“A book is a gift you can open again and again.” –Garrison Keillor–

Global Warming And Death

The global warming movement as we have known it is dead. Its health had been in steady decline during the last year as the once robust hopes for a strong and legally binding treaty to be agreed upon at the Copenhagen Summit faded away. By the time that summit opened, campaigners were reduced to hoping for a ‘politically binding’ agreement to be agreed that would set the stage for the rapid adoption of the legally binding treaty. After the failure of the summit to agree to even that much, the movement went into a rapid decline.

The movement died from two causes: bad science and bad politics.


24/02/2011 Posted by | Uncategorized | Leave a comment

Global Warming in Malaysia

Global warming and climate change will be dealt with more emphatically under the Ninth and Tenth Malaysia Plans, which will feature a chapter on measures to mitigate their effects, the deputy prime minister said. Datuk Seri Najib Razak said initiatives would include stringent regulations on residential projects built in low-lying areas and projects to reduce flooding.

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The floods in December 2006 and January 2007 had caused RM1 billion in damages. It was reported that sand dredging barges had already been stationed in major rivers such as Sungai Johor and Sungai Pahang to deepen beds and widen the banks all year round.

Natural Resources and Environment Minister Datuk Seri Azmi Khalid had also announced that the government was considering reviewing or even cancelling projects that could worsen floods.

10/02/2011 Posted by | Uncategorized | Leave a comment

Global Warming: Early Warning Signs

Worldwide temperature measurements, corrected for instrumental and measurement errors that result from such factors as changing instruments or urbanization, indicate that global mean annual surface temperatures have increased about 0.3 to 0.6°C during the last 150 years (Nicholls et al., 1996). Since 1975, the increase of the 5-year mean temperature is about 0.5°C – a rate that is faster than for any previous period of equal length in the instrumental record (NASA, 1999). Global surface temperatures in 1998 were the warmest since reliable instrumental measurements began, and seven of the ten warmest years occurred in the 1990s. Temperature reconstructions using proxy climate records such as tree rings, fossil pollen, corals and ice cores and borehole measurements indicate that the 20th century warming is unusual relative to the last 400 to 600 years (e.g., Mann et al., 1998, Overpeck et al., 1997; Pollack et al., 1998).

The observed magnitude and patterns of temperature change during the last century correspond well with model predictions when greenhouse gas, solar, and aerosol forcings are considered together (Wigley, 1999). Most of the recent warming has been in winter over the high mid-latitudes of the Northern Hemisphere continents, between 40 and 70° N (Nicholls et al., 1996). There has also been a general trend toward reduced diurnal temperature range, mostly because nights have warmed more than days. Since 1950, minimum temperatures on land have increased about twice as fast as maximum temperatures (Easterling et al., 1997). This may be attributable in part to increasing cloudiness, which reduces daytime warming by reflection of sunlight and retards the nighttime loss of heat (Karl et al., 1997). Increased soil moisture also reduces daytime warming because part of the solar energy is used to evaporate the excess moisture.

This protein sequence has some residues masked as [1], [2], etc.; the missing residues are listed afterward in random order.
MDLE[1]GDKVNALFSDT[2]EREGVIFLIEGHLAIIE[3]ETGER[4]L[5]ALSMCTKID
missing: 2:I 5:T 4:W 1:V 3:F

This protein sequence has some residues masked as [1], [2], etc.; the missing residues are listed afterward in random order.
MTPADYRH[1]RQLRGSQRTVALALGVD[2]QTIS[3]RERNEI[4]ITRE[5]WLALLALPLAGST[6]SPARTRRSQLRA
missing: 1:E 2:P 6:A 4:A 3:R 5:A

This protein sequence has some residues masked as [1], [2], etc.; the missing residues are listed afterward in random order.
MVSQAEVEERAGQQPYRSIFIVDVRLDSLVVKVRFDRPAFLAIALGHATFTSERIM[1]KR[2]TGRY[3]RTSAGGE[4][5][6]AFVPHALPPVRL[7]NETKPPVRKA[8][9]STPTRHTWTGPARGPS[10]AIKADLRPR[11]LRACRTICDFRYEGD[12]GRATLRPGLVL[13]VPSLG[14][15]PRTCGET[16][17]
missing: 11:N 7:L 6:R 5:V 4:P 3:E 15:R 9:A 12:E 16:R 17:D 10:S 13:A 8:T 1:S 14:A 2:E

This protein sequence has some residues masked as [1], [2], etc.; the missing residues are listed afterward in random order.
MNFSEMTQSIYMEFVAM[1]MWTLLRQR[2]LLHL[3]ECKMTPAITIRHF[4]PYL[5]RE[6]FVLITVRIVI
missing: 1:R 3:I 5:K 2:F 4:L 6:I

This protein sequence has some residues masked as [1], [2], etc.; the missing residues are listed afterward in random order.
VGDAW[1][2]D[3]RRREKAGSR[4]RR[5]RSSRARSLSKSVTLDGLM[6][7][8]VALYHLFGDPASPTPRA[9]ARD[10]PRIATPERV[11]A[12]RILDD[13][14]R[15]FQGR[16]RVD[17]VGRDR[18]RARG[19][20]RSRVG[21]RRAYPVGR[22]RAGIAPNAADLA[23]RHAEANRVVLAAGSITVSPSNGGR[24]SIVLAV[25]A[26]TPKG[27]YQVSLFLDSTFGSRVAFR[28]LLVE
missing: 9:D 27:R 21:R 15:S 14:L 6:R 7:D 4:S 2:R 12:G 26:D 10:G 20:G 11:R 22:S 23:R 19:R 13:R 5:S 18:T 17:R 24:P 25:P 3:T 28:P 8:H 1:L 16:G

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18/01/2011 Posted by | Uncategorized | Leave a comment

The Causes of Global Warming

Natural Causes

Natural causes are causes that are created by nature. One natural cause is a release of methane gas from arctic tundra and wetlands. Methane is a greenhouse gas and a very dangerous gas to our environment. A greenhouse gas is a gas that traps heat in the earth’s atmosphere. Another natural cause is that the earth goes through a cycle of climate change. This climate change usually lasts about 40,000 years.

Man-made Causes of Global Warming

Man-made causes probably do the most damage to our planet. There are many man-made causes of global warming. Pollution is one of the biggest man-made problems. Pollution comes in many shapes and sizes. Burning fossil fuels is one thing that causes pollution. Fossil fuels are fuels made of organic matter such as coal, or oil. When fossil fuels are burned they give off a green house gas called CO2. Also, mining coal and oil allows methane to escape. How does it escape? Methane is naturally in the ground. When coal or oil is mined you have to dig up the earth a little bit. When you dig up the fossil fuels you dig up the methane as well letting it escape into the atmosphere.

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16/01/2011 Posted by | Uncategorized | Leave a comment